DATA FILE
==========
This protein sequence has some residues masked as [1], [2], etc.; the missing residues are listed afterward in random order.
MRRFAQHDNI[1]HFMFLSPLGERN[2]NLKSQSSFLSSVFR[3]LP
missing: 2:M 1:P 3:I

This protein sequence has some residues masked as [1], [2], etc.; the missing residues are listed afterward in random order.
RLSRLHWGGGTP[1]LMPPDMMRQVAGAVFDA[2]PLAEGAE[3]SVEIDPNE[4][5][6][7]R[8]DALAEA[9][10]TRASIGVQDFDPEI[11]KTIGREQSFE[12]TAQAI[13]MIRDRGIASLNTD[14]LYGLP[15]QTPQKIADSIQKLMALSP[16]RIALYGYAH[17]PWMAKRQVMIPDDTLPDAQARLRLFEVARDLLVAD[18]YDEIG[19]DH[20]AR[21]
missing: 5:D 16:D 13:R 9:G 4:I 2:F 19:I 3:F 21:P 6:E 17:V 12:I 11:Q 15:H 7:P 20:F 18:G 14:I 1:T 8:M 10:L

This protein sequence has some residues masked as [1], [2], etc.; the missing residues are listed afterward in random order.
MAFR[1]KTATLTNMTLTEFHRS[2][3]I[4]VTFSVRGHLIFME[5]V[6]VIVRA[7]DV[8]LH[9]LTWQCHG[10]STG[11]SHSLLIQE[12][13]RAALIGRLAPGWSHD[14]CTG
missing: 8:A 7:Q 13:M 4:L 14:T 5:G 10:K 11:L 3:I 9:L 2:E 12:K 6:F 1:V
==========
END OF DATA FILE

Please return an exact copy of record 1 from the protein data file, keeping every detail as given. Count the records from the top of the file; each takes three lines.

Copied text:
This protein sequence has some residues masked as [1], [2], etc.; the missing residues are listed afterward in random order.
MRRFAQHDNI[1]HFMFLSPLGERN[2]NLKSQSSFLSSVFR[3]LP
missing: 2:M 1:P 3:I